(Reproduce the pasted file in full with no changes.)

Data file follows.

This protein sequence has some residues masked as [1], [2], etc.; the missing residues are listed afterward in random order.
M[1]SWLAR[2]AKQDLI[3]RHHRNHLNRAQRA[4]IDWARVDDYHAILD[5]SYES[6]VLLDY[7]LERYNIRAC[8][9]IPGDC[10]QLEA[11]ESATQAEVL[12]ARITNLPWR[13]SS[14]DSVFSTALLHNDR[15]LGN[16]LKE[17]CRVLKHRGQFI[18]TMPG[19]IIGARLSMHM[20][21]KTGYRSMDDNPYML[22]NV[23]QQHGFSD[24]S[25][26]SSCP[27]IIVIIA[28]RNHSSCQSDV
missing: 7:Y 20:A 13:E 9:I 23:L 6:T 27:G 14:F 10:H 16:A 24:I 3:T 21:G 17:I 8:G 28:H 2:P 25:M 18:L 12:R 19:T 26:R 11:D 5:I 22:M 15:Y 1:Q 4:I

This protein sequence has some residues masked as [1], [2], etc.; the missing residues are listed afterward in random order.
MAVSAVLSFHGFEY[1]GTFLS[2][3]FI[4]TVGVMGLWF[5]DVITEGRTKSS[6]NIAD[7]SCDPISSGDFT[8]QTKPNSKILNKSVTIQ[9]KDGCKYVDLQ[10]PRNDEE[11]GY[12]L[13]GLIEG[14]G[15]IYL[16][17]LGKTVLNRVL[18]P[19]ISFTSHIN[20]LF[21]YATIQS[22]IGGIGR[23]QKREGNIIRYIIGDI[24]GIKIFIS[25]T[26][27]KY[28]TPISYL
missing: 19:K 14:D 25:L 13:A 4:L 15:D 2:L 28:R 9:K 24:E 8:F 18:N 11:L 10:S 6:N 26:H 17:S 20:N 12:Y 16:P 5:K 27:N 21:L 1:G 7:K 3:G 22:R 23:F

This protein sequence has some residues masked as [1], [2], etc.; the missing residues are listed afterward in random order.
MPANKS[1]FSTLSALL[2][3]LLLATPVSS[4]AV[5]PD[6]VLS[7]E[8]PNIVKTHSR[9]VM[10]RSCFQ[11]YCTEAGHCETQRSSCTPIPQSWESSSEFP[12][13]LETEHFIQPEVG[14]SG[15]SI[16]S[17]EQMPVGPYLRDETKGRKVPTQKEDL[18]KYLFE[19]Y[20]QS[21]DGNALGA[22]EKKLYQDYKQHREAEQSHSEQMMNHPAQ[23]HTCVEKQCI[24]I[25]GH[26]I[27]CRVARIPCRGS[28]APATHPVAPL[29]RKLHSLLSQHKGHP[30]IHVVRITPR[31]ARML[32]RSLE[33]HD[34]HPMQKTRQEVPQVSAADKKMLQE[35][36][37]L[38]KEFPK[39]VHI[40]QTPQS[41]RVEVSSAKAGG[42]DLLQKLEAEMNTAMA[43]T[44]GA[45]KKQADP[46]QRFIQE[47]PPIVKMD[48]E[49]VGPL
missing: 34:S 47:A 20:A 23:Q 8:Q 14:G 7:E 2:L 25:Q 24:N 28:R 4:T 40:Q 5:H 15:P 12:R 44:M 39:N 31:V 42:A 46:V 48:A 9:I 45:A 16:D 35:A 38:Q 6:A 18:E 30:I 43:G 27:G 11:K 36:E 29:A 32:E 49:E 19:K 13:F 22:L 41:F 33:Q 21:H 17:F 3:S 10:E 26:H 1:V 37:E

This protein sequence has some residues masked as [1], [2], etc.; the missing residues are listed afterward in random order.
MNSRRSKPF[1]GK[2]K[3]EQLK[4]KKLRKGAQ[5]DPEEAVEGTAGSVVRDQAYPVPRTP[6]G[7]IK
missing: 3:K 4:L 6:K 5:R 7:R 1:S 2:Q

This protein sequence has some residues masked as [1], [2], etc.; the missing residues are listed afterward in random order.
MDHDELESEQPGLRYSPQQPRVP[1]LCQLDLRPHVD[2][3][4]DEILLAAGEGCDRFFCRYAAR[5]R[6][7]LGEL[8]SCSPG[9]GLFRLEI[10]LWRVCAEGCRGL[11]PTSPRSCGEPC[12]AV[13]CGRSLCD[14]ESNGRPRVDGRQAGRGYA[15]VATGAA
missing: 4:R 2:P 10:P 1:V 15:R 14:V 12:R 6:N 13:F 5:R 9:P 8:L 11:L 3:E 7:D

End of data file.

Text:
This protein sequence has some residues masked as [1], [2], etc.; the missing residues are listed afterward in random order.
M[1]SWLAR[2]AKQDLI[3]RHHRNHLNRAQRA[4]IDWARVDDYHAILD[5]SYES[6]VLLDY[7]LERYNIRAC[8][9]IPGDC[10]QLEA[11]ESATQAEVL[12]ARITNLPWR[13]SS[14]DSVFSTALLHNDR[15]LGN[16]LKE[17]CRVLKHRGQFI[18]TMPG[19]IIGARLSMHM[20][21]KTGYRSMDDNPYML[22]NV[23]QQHGFSD[24]S[25][26]SSCP[27]IIVIIA[28]RNHSSCQSDV
missing: 7:Y 20:A 13:E 9:I 23:L 6:T 27:G 14:F 10:H 16:A 24:I 3:T 21:G 17:I 8:G 28:H 2:P 25:M 18:L 12:R 19:T 26:R 11:D 5:I 22:M 15:Y 1:Q 4:I

This protein sequence has some residues masked as [1], [2], etc.; the missing residues are listed afterward in random order.
MAVSAVLSFHGFEY[1]GTFLS[2][3]FI[4]TVGVMGLWF[5]DVITEGRTKSS[6]NIAD[7]SCDPISSGDFT[8]QTKPNSKILNKSVTIQ[9]KDGCKYVDLQ[10]PRNDEE[11]GY[12]L[13]GLIEG[14]G[15]IYL[16][17]LGKTVLNRVL[18]P[19]ISFTSHIN[20]LF[21]YATIQS[22]IGGIGR[23]QKREGNIIRYIIGDI[24]GIKIFIS[25]T[26][27]KY[28]TPISYL
missing: 19:K 14:D 25:L 13:A 4:L 15:D 2:L 28:R 9:K 24:E 8:F 18:N 11:L 10:S 6:N 26:H 17:S 20:N 12:Y 16:P 5:K 27:N 21:L 1:G 7:K 3:G 22:R 23:F

This protein sequence has some residues masked as [1], [2], etc.; the missing residues are listed afterward in random order.
MPANKS[1]FSTLSALL[2][3]LLLATPVSS[4]AV[5]PD[6]VLS[7]E[8]PNIVKTHSR[9]VM[10]RSCFQ[11]YCTEAGHCETQRSSCTPIPQSWESSSEFP[12][13]LETEHFIQPEVG[14]SG[15]SI[16]S[17]EQMPVGPYLRDETKGRKVPTQKEDL[18]KYLFE[19]Y[20]QS[21]DGNALGA[22]EKKLYQDYKQHREAEQSHSEQMMNHPAQ[23]HTCVEKQCI[24]I[25]GH[26]I[27]CRVARIPCRGS[28]APATHPVAPL[29]RKLHSLLSQHKGHP[30]IHVVRITPR[31]ARML[32]RSLE[33]HD[34]HPMQKTRQEVPQVSAADKKMLQE[35][36][37]L[38]KEFPK[39]VHI[40]QTPQS[41]RVEVSSAKAGG[42]DLLQKLEAEMNTAMA[43]T[44]GA[45]KKQADP[46]QRFIQE[47]PPIVKMD[48]E[49]VGPL
missing: 34:S 47:A 20:A 23:Q 8:Q 14:G 7:E 2:L 25:Q 24:N 28:R 4:T 40:Q 5:H 15:P 12:R 44:M 39:N 31:V 42:A 46:V 48:A 9:I 45:A 16:D 35:A 38:Q 6:A 18:E 30:I 43:G 27:G 11:K 36:E 29:A 32:E 49:E 19:K 13:F 22:L 41:F 33:Q 21:H 17:F 3:S 10:E 26:H 1:V 37:E

This protein sequence has some residues masked as [1], [2], etc.; the missing residues are listed afterward in random order.
MNSRRSKPF[1]GK[2]K[3]EQLK[4]KKLRKGAQ[5]DPEEAVEGTAGSVVRDQAYPVPRTP[6]G[7]IK
missing: 3:K 4:L 6:K 5:R 7:R 1:S 2:Q

This protein sequence has some residues masked as [1], [2], etc.; the missing residues are listed afterward in random order.
MDHDELESEQPGLRYSPQQPRVP[1]LCQLDLRPHVD[2][3][4]DEILLAAGEGCDRFFCRYAAR[5]R[6][7]LGEL[8]SCSPG[9]GLFRLEI[10]LWRVCAEGCRGL[11]PTSPRSCGEPC[12]AV[13]CGRSLCD[14]ESNGRPRVDGRQAGRGYA[15]VATGAA
missing: 4:R 2:P 10:P 1:V 15:R 14:V 12:R 6:N 13:F 5:R 9:P 8:L 11:L 3:E 7:D